Dave Duerson’s Family Says ‘Concussion’ Film Smears Him

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Dave Duerson’s Family Says ‘Concussion’ Film Smears Him

The New York Times

Ken Belson

December 16,2015

Dave Duerson’s son Tregg and former wife, Alicia, in 2011 with his N.F.L. Man of the Year Award. Duerson killed himself in 2011. Credit Marc Serota for The New York Timesn,” the former N.F.L. player Dave Duerson confronts the film’s protagonist, the pathologist Bennet Omalu, whose findings of chronic traumatic encephalopathy in pro football players shook the league. Duerson blocks the Nigerian-born Omalu from entering a medical conference, calls him a quack, and tells him to go back to Africa and to “get away from our game.”

Omalu, played by Smith, retreats in shock.

According to the Duerson family, that confrontation, and at least one other scene in the film that portrays Duerson as disreputable, did not happen.

“They completely made up stuff,” said Tregg Duerson, whose father was a standout defensive back for the Chicago Bears. He committed suicide in 2011 and was found to have C.T.E., the disease that Omalu diagnosed in some football players after their deaths.

“They needed a villain, someone to take the fall,” Tregg Duerson added, “and he’s not here to defend himself.”

“Concussion,” which is set for wide release on Dec. 25, has been billed not as a documentary but as a “fact-based” accounting of what happened when Omalu’s findings collided with a multibillion-dollar league that was disinclined to illuminate the dangers of repeated brain trauma. The film is based on an article by Jeanne Marie Laskas that appeared in GQ magazine in September 2009.

Dave Duerson in 1988. Credit Nfl/LIEBB, NFL Photos, via Associated Press

(Sony Pictures Entertainment, which is releasing the film, allowed The New York Times to see a screening.)

Like many Hollywood films, “Concussion” combines real events with fictional flourishes. For example, the film suggests that Omalu was the first to diagnose chronic traumatic encephalopathy and was the first to refer to it as C.T.E., but neither is true.

The Duerson family is concerned that the film, with major star power and an aggressive marketing campaign, will influence the public’s understanding of the individuals involved in a fraught issue that has jolted the country’s most popular sport.

The film’s director, Peter Landesman, defended it on Wednesday.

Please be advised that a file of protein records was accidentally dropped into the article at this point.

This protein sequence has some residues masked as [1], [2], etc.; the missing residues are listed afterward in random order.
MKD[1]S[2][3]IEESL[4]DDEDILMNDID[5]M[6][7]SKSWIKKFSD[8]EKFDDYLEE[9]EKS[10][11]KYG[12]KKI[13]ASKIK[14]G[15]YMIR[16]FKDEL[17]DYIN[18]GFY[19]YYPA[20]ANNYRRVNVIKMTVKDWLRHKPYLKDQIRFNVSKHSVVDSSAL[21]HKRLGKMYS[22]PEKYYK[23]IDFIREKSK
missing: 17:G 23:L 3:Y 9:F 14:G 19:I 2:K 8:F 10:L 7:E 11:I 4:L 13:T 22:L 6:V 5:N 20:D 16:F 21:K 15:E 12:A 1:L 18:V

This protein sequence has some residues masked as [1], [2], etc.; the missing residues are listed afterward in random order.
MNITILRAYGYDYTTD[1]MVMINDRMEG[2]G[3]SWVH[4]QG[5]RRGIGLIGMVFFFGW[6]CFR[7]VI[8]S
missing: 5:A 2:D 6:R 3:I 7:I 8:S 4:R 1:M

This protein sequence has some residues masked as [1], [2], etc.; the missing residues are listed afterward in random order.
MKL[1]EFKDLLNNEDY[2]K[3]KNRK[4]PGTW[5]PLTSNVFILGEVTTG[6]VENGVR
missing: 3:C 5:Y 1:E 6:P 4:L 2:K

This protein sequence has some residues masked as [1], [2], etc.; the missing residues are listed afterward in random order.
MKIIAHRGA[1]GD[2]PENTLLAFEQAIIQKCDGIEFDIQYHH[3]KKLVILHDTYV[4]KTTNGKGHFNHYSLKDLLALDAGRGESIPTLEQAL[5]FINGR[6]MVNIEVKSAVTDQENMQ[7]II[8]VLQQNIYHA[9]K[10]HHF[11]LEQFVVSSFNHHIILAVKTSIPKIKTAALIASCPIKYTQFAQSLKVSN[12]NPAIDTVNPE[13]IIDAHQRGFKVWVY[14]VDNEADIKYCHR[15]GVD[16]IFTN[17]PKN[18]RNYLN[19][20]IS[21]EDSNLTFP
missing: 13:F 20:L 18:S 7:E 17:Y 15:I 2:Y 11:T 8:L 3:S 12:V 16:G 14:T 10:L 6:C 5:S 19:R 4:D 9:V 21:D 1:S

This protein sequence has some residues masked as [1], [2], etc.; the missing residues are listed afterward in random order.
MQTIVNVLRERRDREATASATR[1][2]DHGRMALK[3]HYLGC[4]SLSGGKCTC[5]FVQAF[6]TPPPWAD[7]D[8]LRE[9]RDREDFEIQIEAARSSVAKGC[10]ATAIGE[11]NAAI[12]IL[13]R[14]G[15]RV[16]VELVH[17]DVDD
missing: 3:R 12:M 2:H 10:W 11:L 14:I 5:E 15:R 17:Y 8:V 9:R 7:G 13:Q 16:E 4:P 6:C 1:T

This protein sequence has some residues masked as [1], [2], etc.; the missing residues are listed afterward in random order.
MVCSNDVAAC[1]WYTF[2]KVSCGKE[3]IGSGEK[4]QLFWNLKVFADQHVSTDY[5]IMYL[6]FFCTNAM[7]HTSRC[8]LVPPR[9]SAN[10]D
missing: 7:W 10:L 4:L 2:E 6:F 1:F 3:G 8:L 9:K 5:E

“As we were making a feature film and not a documentary, and it’s not a Wikipedia entry, people go to movies not to digest information and data but to have an emotional experience,” Landesman said. “The movie is emotionally and spiritually accurate all the way through.”

Another scene that the Duerson family considers manufactured shows a standoff between Duerson and Andre Waters, a former player whose application for benefits was denied by a retiree board that included Duerson. Waters surprises Duerson outside N.F.L. headquarters, where Duerson dismisses his plea.

Will Smith as Bennet Omalu, a pathologist who researched chronic traumatic encephalopathy, in the movie “Concussion.” Credit Melinda Sue Gordon/Columbia Pictures, via Associated Press

“Got a headache?” Duerson asks Waters. “See a doctor.”

In the next scene, a newspaper report notes that Waters committed suicide at 44, seeming to suggest that Waters’s death could have been prevented if Duerson had been more compassionate with a fellow player.

The film’s main aim is to champion Omalu, his groundbreaking research, his efforts to alert the N.F.L. and the league’s efforts to discredit him.

Along the way, some characters are shown in an unflattering light, including league officials, Duerson, and doctors who worked for the N.F.L. Unlike some doctors who supported the N.F.L., Duerson did not work for the league; viewers may misunderstand this because he is shown inside the N.F.L.’s offices.

After Duerson’s death, doctors at Boston University found that he had C.T.E., and his family sued the league, saying it had hidden the dangers of repeated head hits.

Duerson’s N.F.L. career ended in 1993, and he became a successful businessman. He was eventually a player representative on the panel that considered retired players’ claims under the N.F.L.’s disability plan and the 88 Plan, a fund that helps retired players with dementia.